By Jared Keller
At this very moment, nearly 450,000 Americans are sitting in county jails not because they’ve been charged with a crime, but because they simply don’t have enough money to post bail. And according to a new study, America’s money bail system isn’t just unconstitutional—it’s a fundamental engine of injustice in the United States.
New data published by Columbia University researchers Arpit Gupta and Christopher Hansman and Ethan Frenchman from the Maryland Office of the Public Defender suggests that the use of money bail by judges to detain suspects ahead of a formal trial may actually be creating more criminals than it punishes. Analyzing court data from Philadelphia and Pittsburgh, Pennsylvania, the researchers found that “the presence of bail money increases the likelihood that a defendant is found guilty by about 12%,” as well as a 6 to 9 percent rise in recidivism in the respective cities.
This all results in a system that’s inefficient, potentially harmful to prisoners, and fundamentally burdensome to the U.S. criminal justice system. “Money bail imposes many costs on society — including those stemming from pretrial detention, convictions, and recidivism,” the researchers write, “yet we find no evidence that money bail results in positive outcomes, such as an increase in defendants’ rate of appearance at court.”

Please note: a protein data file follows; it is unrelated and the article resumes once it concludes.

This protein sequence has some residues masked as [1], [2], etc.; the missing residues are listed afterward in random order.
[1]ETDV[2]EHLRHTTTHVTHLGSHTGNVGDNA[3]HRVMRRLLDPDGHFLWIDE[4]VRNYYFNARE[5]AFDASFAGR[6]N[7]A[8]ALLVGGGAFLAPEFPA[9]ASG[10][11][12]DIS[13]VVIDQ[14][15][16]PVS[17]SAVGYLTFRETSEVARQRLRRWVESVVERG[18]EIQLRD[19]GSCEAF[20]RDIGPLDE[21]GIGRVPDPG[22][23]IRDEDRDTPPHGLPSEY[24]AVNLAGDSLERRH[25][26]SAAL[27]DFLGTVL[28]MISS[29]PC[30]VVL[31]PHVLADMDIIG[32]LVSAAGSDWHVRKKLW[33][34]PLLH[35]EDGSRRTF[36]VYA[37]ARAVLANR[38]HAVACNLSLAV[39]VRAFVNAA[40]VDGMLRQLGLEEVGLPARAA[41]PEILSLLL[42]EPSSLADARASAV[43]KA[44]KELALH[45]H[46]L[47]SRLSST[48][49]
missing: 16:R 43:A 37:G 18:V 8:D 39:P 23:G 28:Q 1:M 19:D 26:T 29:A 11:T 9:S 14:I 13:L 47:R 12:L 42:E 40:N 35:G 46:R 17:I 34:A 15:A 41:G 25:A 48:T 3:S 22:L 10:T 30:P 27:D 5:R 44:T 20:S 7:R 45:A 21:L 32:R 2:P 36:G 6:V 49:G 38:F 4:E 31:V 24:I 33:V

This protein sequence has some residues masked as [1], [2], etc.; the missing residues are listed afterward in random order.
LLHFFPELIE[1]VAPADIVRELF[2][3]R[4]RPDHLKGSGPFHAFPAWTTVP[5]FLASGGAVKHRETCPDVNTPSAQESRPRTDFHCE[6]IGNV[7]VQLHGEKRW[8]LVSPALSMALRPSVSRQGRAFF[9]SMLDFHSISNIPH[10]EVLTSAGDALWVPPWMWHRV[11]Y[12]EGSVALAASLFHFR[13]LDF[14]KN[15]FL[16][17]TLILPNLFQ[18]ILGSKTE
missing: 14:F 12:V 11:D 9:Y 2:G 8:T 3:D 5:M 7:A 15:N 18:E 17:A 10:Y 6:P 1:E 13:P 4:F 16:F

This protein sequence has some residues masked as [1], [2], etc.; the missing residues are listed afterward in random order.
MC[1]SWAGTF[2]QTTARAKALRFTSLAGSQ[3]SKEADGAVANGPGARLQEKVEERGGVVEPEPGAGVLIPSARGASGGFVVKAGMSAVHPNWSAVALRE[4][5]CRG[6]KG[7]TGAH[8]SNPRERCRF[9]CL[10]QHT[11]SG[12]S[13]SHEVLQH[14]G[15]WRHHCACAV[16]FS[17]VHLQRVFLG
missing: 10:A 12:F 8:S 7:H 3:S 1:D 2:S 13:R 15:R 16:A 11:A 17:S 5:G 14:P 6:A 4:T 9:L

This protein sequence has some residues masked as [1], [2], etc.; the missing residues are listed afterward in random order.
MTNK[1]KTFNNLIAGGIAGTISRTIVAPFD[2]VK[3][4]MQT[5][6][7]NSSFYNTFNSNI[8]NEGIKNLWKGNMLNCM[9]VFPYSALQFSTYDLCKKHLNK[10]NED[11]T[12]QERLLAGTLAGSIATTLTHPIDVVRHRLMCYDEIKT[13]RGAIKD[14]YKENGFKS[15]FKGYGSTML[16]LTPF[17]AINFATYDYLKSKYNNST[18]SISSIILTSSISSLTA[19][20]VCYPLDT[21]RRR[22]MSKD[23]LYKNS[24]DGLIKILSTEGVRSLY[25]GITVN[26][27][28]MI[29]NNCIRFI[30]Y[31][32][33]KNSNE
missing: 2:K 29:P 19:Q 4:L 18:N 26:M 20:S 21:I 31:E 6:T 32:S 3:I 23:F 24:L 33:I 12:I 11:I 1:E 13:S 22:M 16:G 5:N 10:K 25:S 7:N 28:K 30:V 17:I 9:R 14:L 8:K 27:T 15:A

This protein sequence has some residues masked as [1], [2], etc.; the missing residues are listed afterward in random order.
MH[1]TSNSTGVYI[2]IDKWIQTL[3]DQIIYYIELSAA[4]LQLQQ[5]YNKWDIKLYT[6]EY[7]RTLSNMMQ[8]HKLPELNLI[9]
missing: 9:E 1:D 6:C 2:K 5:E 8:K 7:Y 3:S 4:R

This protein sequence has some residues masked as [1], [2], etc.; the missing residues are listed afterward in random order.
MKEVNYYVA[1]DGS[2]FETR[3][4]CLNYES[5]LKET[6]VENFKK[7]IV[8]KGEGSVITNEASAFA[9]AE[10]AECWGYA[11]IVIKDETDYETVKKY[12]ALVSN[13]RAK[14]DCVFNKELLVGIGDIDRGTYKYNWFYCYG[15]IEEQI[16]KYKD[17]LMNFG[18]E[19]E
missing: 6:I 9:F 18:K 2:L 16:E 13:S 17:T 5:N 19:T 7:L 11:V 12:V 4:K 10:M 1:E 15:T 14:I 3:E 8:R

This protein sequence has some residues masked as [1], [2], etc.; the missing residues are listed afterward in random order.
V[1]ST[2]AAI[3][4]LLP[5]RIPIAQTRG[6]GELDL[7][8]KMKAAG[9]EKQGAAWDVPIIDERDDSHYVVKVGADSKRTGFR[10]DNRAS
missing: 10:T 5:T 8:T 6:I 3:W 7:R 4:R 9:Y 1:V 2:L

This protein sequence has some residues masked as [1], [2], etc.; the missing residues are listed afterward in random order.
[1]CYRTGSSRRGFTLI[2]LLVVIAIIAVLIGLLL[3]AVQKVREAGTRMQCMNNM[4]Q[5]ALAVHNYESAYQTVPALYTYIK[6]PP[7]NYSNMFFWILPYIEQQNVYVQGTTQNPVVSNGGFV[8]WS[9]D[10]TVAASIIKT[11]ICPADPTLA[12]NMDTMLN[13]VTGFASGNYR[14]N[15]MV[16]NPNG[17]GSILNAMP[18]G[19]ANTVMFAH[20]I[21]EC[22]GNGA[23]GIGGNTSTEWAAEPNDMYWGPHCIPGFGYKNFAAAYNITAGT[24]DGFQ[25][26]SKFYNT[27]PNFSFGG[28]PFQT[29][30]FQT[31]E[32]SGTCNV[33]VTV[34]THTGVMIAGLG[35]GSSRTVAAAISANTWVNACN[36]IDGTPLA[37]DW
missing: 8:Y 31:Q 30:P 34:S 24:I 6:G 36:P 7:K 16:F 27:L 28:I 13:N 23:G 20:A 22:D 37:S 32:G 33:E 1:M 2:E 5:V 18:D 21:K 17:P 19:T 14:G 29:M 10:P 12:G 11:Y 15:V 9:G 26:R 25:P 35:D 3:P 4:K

That the money bail system can potentially transform a “low-risk” American arrested for a misdemeanor into a repeat offender simply because they can’t pay bail runs counterintuitive to every impulse designed to abate the flood of taxpayers into the prison-industrial complex. While the recidivism rate for local jails is nowhere near as high as state and federal prisons (67.8 percent according to the National Institute of Justice), it still creates a carceral system where offenses perpetuate offenses, leading to a permanent underclass of people forever bound to the criminal justice system simply because of their inability to pay.
Picture: Daniel Schwen (Own work) [CC BY-SA 4.0 (http://creativecommons.org/licenses/by-sa/4.0)%5D, via Wikimedia Commons